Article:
What do you get when you combine the resources of a forward-thinking Canadian petroleum company and an innovative American syngas company? More opportunities for biofuels expansion, of course.
The Ontario-based Biogas Association estimates that 68 percent of Canada’s biogas industry could potentially be fueled by agricultural resources. That percentage is no surprise considering Western Canada’s prolific agricultural industry and its increasing focus on natural gas. But the ag biogas business could be stronger, according to the association’s 2013 biogas study, which notes that syngas production could not only increase job growth in rural areas (an endemic challenge in many rural sectors), but also provide energy generation at the designated farming facility, as well as contribute better fertilizer and carbon to the soil.
Getting funding for such operations is often difficult however, especially considering that overhead costs often can’t compete with coal or hydropower production, both of which exist in Canada’s western provinces.
So a recent agreement between Petrostar Petroleum in Nanton, Alberta and Maverick Synfuels of Research Triangle Park, North Carolina, offers new possibilities for synthetic fuel production in Canada’s methane-rich prairie provinces.
Under the terms of the memorandum of understanding that was signed by the two companies last Thursday, Petrostar will retain 60 percent of the ownership, while Maverick will maintain 40 percent.
“The plants will utilise and promote technology that converts a methane-rich feedstock into high-quality methanol,” Petrostar outlined in its May 15 press release. “Maverick Synfuels, formally known as Maverick Biofuels, is proposed to commit exclusive licensing to Western Canada with Petrostar committing various petroleum and natural gas properties to the joint venture entity.”
“We are very pleased with opportunity to co-develop and operate a joint venture entity with the guys from Maverick,” Petrostar CEO Mackenzie Loree said. “This transaction will begin a new era for Petrostar and its shareholders.”
Maverick has also contracted with Plant Process Equipment (League City, Texas) to manufacture and sell small-scale gas-to-liquids plants (GTL). These modular plants are mounted on skids and can be quickly transported and installed remotely, even in difficult-to-access terrain. According to Maverick, they can produce up to 10,000 gallons a day of syngas from methane-rich waste gas, or natural gas sources.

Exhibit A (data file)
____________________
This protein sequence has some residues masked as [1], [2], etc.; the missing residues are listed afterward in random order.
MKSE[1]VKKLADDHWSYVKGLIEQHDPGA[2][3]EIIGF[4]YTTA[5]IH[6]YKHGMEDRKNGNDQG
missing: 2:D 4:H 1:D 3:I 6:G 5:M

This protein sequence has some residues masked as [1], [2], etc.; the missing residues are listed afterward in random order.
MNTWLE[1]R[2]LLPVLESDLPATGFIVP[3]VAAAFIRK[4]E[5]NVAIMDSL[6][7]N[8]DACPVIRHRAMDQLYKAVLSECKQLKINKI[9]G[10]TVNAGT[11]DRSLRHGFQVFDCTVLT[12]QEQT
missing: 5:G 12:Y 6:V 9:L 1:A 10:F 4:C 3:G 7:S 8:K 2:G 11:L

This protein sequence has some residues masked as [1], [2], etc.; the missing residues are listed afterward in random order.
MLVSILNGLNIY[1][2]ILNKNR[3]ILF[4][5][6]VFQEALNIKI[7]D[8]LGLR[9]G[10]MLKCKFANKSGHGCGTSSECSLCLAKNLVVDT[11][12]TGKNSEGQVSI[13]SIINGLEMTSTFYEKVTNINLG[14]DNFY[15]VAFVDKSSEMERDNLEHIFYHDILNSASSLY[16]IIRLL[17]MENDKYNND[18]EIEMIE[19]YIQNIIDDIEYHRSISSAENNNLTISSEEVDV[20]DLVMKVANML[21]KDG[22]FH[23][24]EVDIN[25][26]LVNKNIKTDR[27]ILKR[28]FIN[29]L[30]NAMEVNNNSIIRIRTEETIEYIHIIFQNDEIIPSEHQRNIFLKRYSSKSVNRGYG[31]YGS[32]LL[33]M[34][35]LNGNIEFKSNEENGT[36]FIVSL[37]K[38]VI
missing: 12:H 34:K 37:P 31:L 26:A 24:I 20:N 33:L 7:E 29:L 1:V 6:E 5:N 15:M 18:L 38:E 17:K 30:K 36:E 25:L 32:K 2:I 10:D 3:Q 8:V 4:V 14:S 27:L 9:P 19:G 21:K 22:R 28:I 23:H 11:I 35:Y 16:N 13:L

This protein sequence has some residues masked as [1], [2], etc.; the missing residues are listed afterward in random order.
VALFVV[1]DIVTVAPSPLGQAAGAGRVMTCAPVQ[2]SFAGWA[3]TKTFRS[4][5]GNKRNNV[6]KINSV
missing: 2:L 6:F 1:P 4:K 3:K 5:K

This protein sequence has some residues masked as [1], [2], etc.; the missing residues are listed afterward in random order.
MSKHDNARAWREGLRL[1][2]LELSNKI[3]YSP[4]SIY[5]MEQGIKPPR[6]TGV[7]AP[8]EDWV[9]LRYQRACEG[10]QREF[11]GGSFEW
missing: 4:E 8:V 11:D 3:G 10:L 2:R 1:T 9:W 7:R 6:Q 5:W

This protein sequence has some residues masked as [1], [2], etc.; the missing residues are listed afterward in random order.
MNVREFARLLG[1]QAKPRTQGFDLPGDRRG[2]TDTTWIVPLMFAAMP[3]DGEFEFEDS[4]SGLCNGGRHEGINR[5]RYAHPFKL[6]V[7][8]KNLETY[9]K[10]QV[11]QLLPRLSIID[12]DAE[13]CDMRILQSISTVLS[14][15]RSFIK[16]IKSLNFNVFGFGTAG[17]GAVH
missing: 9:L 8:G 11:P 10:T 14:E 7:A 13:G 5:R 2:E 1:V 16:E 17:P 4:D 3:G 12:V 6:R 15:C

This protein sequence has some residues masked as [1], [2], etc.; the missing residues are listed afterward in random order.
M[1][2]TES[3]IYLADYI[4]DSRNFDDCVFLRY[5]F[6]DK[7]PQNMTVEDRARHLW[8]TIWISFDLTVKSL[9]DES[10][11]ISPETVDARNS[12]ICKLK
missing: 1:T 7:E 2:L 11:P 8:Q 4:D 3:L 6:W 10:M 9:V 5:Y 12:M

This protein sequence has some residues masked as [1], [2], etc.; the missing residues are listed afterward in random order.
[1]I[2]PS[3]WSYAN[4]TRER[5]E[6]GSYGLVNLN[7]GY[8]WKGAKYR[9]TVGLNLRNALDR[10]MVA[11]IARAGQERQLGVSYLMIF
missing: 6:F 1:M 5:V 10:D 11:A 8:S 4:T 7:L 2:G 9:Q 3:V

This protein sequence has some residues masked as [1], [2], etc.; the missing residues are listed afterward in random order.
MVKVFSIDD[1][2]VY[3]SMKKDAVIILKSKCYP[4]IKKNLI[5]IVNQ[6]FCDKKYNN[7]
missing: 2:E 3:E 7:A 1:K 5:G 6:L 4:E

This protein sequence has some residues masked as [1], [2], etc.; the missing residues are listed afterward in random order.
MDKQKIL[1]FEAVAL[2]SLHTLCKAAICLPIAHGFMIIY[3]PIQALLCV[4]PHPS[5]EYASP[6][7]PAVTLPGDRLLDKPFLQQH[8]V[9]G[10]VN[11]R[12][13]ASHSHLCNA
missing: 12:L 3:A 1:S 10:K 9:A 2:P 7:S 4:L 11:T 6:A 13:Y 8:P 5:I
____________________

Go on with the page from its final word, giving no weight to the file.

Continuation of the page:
“Now, for the first time, waste gas producers have a financially attractive alternative to flaring or generating electricity,” Maverick said in a May 10 press release. “Waste gas sites are abundant worldwide as a source of low-cost methane, albeit in locations remote from markets or pipelines. Only a small percentage of these sites use the methane or biogas to produce energy. Despite government subsidies, economics of electricity production at these locations remain challenging.”
Methane-rich gas streams can come from several different sources, such as anaerobic digesters (what is found on rural farms or land fills) and natural gas reserves that are economically too remote or impractical to extract. According to Maverick, it uses a “spoke and hub” system, in which the fuel is processed at the smaller modular GTL plant, and then shipped to a hub location for further conversion. According to the syngas manufacturer, the two-step process cuts down the costs associated with production.
Image of Maverick’s “spoke and hub” conversion of feedstocks to products courtesy of Maverick Synfuels
Image of an anaerobic digester on a dairy farm courtesy of the USDA